• The following updates are automatic, due to the use of the ​ProjectVersion wiki macro throughout most of the Downloads page.
    • Text references to the old version to refer to the new version
    • The link to the NEWS file to point to the new version
    • Links and text to the main tarball
  • Add a new md5sum link
  • Add a new shasum link
  • Save the page, check all links
  1. Update PyPI records & upload files
    • pip install -U twine
    • twine upload /tmp/twisted-release/Twisted-$RELEASE*
  2. Write the release announcement (see below)
  3. Announce the release
  1. Run python -m incremental Twisted --dev to add a dev0 postfix.
  2. Commit the dev0 update change.
  3. Merge the release branch into trunk, closing the release ticket at the same time.
  4. Close the release milestone (which should have no tickets in it).
  5. Open a milestone for the next release.

Release announcement

The final release announcement should:

  • Mention the version number
  • Include links to where the release can be downloaded
  • Summarize the significant changes in the release
  • Consider including the quote of the release
  • Thank the contributors to the release

Here’s an example:

On behalf of Twisted Matrix Laboratories, I am honoured to announce
the release of Twisted 13.2!

The highlights of this release are:

 * Twisted now includes a HostnameEndpoint implementation which uses
IPv4 and IPv6 in parallel, speeding up the connection by using
whichever connects first (the 'Happy Eyeballs'/RFC 6555 algorithm).

 * Improved support for Cancellable Deferreds by kaizhang, our GSoC
student. (#4320, #6532, #6572, #6639)

 * Improved Twisted.Mail documentation by shira, our Outreach Program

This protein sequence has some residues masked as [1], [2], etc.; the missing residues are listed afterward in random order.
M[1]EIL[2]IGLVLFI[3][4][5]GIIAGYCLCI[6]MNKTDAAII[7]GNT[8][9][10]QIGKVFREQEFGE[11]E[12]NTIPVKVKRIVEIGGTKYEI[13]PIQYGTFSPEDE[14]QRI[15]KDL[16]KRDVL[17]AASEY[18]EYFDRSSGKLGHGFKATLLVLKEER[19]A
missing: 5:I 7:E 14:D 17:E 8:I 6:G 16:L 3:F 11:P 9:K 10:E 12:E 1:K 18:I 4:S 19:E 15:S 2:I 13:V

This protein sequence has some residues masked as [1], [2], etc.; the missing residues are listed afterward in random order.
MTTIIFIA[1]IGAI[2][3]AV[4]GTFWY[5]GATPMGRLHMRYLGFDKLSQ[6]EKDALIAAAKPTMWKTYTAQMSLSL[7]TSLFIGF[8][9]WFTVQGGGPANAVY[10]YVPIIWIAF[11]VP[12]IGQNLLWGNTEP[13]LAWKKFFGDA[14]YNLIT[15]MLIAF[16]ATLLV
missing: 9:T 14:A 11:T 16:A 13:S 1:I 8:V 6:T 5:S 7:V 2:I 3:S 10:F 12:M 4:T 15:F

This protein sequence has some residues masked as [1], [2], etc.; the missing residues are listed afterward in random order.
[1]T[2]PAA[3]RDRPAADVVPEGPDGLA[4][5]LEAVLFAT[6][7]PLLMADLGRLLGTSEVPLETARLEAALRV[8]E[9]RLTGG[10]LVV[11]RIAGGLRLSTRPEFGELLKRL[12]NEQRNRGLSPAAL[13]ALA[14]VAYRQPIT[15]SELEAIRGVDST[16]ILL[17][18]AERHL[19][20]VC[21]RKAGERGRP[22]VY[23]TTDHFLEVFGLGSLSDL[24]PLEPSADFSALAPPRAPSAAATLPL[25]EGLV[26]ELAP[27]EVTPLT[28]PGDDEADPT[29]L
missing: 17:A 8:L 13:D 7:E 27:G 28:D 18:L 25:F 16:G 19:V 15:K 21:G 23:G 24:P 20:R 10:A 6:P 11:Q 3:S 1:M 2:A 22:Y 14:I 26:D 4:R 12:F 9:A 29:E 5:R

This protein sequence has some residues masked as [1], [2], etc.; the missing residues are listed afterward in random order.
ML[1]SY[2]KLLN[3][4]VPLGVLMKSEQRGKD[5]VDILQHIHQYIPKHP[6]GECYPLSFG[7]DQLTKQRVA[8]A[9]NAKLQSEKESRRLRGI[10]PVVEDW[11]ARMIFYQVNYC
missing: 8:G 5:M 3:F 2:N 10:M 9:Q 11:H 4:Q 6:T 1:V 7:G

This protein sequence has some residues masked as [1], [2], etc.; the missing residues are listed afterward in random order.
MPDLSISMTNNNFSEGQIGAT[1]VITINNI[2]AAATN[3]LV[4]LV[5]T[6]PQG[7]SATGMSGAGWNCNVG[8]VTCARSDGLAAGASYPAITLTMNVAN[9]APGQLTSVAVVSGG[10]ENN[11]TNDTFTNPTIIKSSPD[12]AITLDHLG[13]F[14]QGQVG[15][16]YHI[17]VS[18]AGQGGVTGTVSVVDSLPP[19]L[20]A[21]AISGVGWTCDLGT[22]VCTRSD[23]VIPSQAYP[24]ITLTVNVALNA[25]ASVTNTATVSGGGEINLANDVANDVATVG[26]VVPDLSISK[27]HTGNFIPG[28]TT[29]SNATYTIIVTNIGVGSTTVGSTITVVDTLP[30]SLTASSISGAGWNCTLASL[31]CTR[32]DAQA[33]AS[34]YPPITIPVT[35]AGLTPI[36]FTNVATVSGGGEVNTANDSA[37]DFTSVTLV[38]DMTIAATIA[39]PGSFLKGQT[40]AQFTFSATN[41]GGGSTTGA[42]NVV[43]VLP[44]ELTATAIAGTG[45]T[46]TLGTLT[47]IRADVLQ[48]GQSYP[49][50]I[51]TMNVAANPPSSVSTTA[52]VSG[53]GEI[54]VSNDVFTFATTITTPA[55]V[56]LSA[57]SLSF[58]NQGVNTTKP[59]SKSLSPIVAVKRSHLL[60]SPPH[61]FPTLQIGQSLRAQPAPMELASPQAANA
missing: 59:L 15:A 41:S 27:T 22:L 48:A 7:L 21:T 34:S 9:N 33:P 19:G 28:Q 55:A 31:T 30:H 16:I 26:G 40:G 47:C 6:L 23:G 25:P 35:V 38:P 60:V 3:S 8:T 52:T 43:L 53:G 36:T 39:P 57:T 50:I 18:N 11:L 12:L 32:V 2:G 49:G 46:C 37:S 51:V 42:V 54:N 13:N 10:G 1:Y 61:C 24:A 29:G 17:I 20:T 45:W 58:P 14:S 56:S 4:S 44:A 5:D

for Women intern. (#6649, #6652)

 * twistd now waits for the application to start successfully before
exiting after daemonization. (#823)

 * SSL server endpoint string descriptions now support the
specification of chain certificates. (#6499)

 * Over 70 closed tickets since 13.1.0.

For more information, check the NEWS file (link provided below).

You can find the downloads at <>
(or alternatively <>) .
The NEWS file is also available at

Many thanks to everyone who had a part in this release - the
supporters of the Twisted Software Foundation, the developers who
contributed code as well as documentation, and all the people building
great things with Twisted!

Twisted Regards,

When things go wrong

If you discover a showstopper bug during the release process, you have three options.

  1. Abort the release, make a new point release (e.g. abort 10.0.0, make 10.0.1 after the bug is fixed)
  2. Abort the release, make a new release candidate (e.g. abort 10.0.0, make 10.0.0pre3 after the bug is fixed)
  3. Interrupt the release, fix the bug, then continue with it (e.g. release 10.0.0 with the bug fix)

If you choose the third option, then you should:

  • Delete the tag for the release
  • Recreate the tag from the release branch once the fix has been applied to that branch

Bug fix releases

Sometimes, bugs happen, and sometimes these are regressions in the current released version. This section goes over doing these “point” releases.

  1. Ensure all bugfixes are in trunk.
  2. Make a branch off the affected version.
  3. Cherry-pick the merge commits that merge the bugfixes into trunk, onto the new release branch.
  4. Go through the rest of the process for a full release from “How to do a release candidate”, merging the release branch into trunk as normal as the end of the process.
  • Instead of just --rc when running the change-versions script, add the patch flag, making it --patch --rc.
  • Instead of waiting a week, a shorter pause is acceptable for a patch release.

Open questions

  • How do we manage the case where there are untested builds in trunk?
  • Should picking a release quote be part of the release or the release candidate?
  • What bugs should be considered release blockers?
    • All bugs with a type from the release blocker family
    • Anybody can create/submit a new ticket with a release blocker type
    • Ultimately it’s the RM’s discretion to accept a ticket as a release blocker
  • Should news fragments contain information about who made the changes?